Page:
Tiger Stadium perhaps was known best for its overhanging upper deck, which turned deep fly balls into cheap home runs. One of the most famous deep shots included Reggie Jackson's in the 1971 All-Star Game, which hit the top of the tower above the deck.
The ballpark's design influenced several others, including the renovation to Yankee Stadium during the 1970s.
Tiger Stadium is in the midst of demolition, as the team moved out after the 1999 season. Despite several efforts to save the historic landmark, supporters have failed to do so.
6. Rogers Centre
Formerly and more commonly known as the SkyDome, the Rogers Centre truly transcended modern sports.
Positioned directly next to the famous CN Tower in Toronto, Ontario, Canada, the Rogers Centre changed the way that a baseball fan could experience the game.
Perhaps best recognizable by its roof, the stadium was the first to include one of this kind. In the event of rain, it could close to cover the field and retract for suitable weather.
Additionally, the building supports a 300-plus room hotel beyond center field, just beneath the gigantic video board. As for the playing field, the stadium had used AstroTurf for years, but recently switched to the much more natural FieldTurf.
The walls are situated in a neutral spot, providing just enough leverage for hitters, but not hurting pitchers too much.
The Rogers Centre redefined the way fans experience a game, thus putting it on this list.
5. Reliant Astrodome
When a place is nicknamed the "Eighth Wonder of the World," it is pretty obvious that it is special. That the Astrodome is.
Opened in 1965, the Astrodome became the home of the former Colt .45s franchise, now the Houston Astros.
The park was one of a kind, becoming the first stadium with a domed ceiling instead of being open-aired, changing the way baseball would be forever played. Fly balls became increasingly difficult to track in the white panes above, making it very hitter-friendly.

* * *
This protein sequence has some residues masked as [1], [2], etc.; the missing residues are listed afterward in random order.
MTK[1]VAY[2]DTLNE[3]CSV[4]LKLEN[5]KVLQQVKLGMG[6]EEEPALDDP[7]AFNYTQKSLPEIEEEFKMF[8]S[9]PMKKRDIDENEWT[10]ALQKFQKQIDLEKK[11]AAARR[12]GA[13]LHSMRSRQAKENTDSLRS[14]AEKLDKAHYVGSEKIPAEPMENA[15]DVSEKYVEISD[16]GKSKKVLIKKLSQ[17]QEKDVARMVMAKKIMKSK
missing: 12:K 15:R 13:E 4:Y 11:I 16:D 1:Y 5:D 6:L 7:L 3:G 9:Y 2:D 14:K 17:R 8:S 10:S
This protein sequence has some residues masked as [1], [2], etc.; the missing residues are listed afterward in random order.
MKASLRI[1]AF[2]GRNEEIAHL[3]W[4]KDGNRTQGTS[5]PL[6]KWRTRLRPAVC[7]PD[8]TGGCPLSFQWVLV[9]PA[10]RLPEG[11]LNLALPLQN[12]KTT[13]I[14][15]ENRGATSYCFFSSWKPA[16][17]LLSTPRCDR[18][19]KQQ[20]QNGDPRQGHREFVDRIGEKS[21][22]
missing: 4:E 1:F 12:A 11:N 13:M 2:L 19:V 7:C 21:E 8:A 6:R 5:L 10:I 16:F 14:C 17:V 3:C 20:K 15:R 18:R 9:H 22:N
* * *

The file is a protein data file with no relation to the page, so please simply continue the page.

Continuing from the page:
Another problem which resulted from the ceiling was the playing surface. Due to the inability to obtain light from above, the old natural grass field failed miserably.
After risking the possibility of playing on green-painted dirt, another option was brought to thought: AstroTurf. This carpet-like structure imitated the look of a baseball field but provided jumps and hops like no other. Various other stadiums adopted this surface, only to be abandoned during the 2000s.
The Astrodome was the most versatile stadium of its time, creating unpredictable play and interesting games. Alongside hosting Astros games, it also was the home of the Houston Oilers, witnessing some rather memorable moments.
As of today, the dome is listed as "closed." There have been plans for demolition, but ever since it was used as a refugee camp after Hurricane Katrina, they have been put on hold.
Regardless, the Astrodome changed baseball in more ways than not.
4. Wrigley Field
Initially built in only six weeks, Wrigley Field remains a fan favorite amongst ballparks. Not only that, but it is also one of the oldest, first opening its gates in 1914.
Home to Ernie Banks, Sammy Sosa, billy goats, curses, Steve Bartman, and a guy named Harry Caray, Wrigley provides one of the best possible baseball settings around.
Featured on all the walls is a coat of ivy, which for decades has greatly influenced the difference between a double and a triple. In center is the gigantic scoreboard, above which are flags that display the standings.
Wrigley has always been entirely for the enjoyment of baseball, with people from the top of rooftops tuning in to each game. However, it did have one fault. For years, Wrigley had no lights.
It wasn't until 1988, when the Chicago Tribune took over ownership of the team, that the first night game was played at the field. This was considered one of its few blemishes.
Overall, Wrigley Field has made the Cubs one of the most popular teams in sports. With the team's faults comes the despair, but as long as this stadium remains, the fans will survive.
3. Yankee Stadium
When fans hear the term "Yankee Stadium," they do not think of the new $1.8 billion ballpark across the street. Instead, they reminisce about the one that housed the team for 86 seasons.
Located on 161st and River Avenue, the ballpark in the Bronx was constructed in just 284 days. It opened in 1923, instantly becoming the "House That Ruth Built" after his go-ahead tater versus rival Boston on opening day.